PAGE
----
Peak early diastolic mitral annulus velocity by tissue Doppler imaging adds independent and incremental prognostic value

Mei Wang, Gabriel W K Yip, Angela Y M Wang, Yan Zhang, Pik Yuk Ho, Mui Kiu Tse, Peggo K W Lam, John E Sanderson
Journal of the American College of Cardiology 2003 March 5, 41 (5): 820-6

OBJECTIVES: The aim of this study was to ascertain if left ventricular mitral annulus velocities measured by tissue Doppler imaging (TDI) are more powerful predictors of outcome compared with clinical data and standard Doppler-echocardiographic parameters.

BACKGROUND: Tissue Doppler imaging of basal or mitral annulus velocities provides rapid assessment of ventricular long axis function. But it is not known if TDI-derived velocities in systole and diastole add incremental value and are superior to the standard Doppler-echocardiographic measurements as a predictor of outcome.

METHODS: The study population consisted of 518 subjects, 353 with cardiac disease and 165 normal subjects who had full Doppler two-dimensional-echocardiographic studies with measurement of mitral inflow velocities in early and late diastole, E-wave deceleration time (DT), peak systolic mitral annular velocity (Sm) early and late diastolic mitral annular velocity (Em and Am) by TDI, early diastolic flow propagation velocity, and standard chamber dimensions. All subjects were followed up for two years. The end point was cardiac death.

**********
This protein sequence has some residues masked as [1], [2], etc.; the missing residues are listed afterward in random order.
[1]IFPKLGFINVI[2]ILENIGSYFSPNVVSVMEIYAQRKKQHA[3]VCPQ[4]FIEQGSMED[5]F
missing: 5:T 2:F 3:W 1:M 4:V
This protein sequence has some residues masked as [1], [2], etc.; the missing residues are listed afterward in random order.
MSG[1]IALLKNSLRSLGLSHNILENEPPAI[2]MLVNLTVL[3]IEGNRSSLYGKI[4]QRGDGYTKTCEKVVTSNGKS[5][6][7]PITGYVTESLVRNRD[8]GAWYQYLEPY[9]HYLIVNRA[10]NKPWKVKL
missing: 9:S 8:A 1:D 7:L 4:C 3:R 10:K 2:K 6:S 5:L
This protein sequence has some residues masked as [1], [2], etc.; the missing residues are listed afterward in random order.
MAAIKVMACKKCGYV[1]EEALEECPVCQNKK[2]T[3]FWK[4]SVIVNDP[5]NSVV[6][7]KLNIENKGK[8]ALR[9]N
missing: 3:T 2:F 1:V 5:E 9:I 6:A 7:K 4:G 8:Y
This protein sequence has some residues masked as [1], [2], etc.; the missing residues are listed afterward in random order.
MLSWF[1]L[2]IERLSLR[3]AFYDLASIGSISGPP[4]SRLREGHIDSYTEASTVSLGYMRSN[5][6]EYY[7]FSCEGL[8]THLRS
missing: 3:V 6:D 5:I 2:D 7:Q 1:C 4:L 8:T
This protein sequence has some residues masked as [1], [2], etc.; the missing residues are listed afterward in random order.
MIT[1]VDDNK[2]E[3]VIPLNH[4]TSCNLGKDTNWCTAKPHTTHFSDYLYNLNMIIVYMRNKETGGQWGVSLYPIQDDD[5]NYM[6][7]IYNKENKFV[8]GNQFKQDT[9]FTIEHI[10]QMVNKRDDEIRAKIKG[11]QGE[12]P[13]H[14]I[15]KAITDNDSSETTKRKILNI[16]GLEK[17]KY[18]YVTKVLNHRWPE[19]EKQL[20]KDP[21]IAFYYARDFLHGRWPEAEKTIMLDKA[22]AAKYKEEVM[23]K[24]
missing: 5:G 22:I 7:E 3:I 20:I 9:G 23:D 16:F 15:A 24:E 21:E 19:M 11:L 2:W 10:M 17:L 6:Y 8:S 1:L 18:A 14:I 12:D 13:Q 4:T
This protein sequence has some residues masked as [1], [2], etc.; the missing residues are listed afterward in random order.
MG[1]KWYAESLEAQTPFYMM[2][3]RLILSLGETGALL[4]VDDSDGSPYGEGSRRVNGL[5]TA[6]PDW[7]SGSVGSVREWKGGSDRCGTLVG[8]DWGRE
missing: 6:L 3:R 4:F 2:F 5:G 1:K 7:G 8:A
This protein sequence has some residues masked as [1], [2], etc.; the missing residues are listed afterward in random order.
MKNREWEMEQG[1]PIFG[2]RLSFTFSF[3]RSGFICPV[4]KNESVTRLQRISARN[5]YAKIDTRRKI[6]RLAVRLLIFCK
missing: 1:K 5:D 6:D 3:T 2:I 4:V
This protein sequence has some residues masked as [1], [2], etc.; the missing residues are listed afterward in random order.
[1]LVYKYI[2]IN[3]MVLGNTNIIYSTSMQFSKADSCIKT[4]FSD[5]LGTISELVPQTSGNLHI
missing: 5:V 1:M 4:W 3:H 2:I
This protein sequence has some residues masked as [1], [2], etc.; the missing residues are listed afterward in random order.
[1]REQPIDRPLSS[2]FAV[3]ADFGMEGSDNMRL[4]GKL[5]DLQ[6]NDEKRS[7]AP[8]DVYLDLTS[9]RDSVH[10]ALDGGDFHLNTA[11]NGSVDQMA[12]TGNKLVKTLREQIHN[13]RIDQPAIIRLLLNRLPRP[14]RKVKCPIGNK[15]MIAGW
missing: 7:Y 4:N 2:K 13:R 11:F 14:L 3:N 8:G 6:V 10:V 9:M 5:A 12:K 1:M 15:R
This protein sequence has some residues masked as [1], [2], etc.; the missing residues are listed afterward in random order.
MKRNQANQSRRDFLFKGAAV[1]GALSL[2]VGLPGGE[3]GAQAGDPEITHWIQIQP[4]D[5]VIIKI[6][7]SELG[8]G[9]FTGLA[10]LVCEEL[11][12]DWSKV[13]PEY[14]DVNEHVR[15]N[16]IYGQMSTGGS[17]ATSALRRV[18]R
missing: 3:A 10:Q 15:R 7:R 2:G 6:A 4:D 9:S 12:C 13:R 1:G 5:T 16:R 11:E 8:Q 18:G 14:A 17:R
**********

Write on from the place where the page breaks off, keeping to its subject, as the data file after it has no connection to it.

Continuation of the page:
RESULTS: Tissue Doppler imaging mitral annulus systolic and diastolic velocities were all significantly lower in the non-survivors (all p < 0.05) as was DT (p = 0.024). In the Cox model the best predictors of mortality were Em, Sm, Am, left ventricular ejection fraction, left ventricular mass, and left atrial diameter in systole (LADs). By backward stepwise analysis Em and LADs were the strongest predictors. After forcing the TDI measurements into the covariate model with clinical and mitral DT <0.16 s, Em provided significant incremental value for predicting cardiac mortality (p = 0.004).

CONCLUSIONS: Mitral annulus velocity measured by TDI in early diastole gives incremental predictive power for cardiac mortality compared to clinical data and standard echocardiographic measurements. This easily available measurement adds significant value in the clinical management of cardiac patients.

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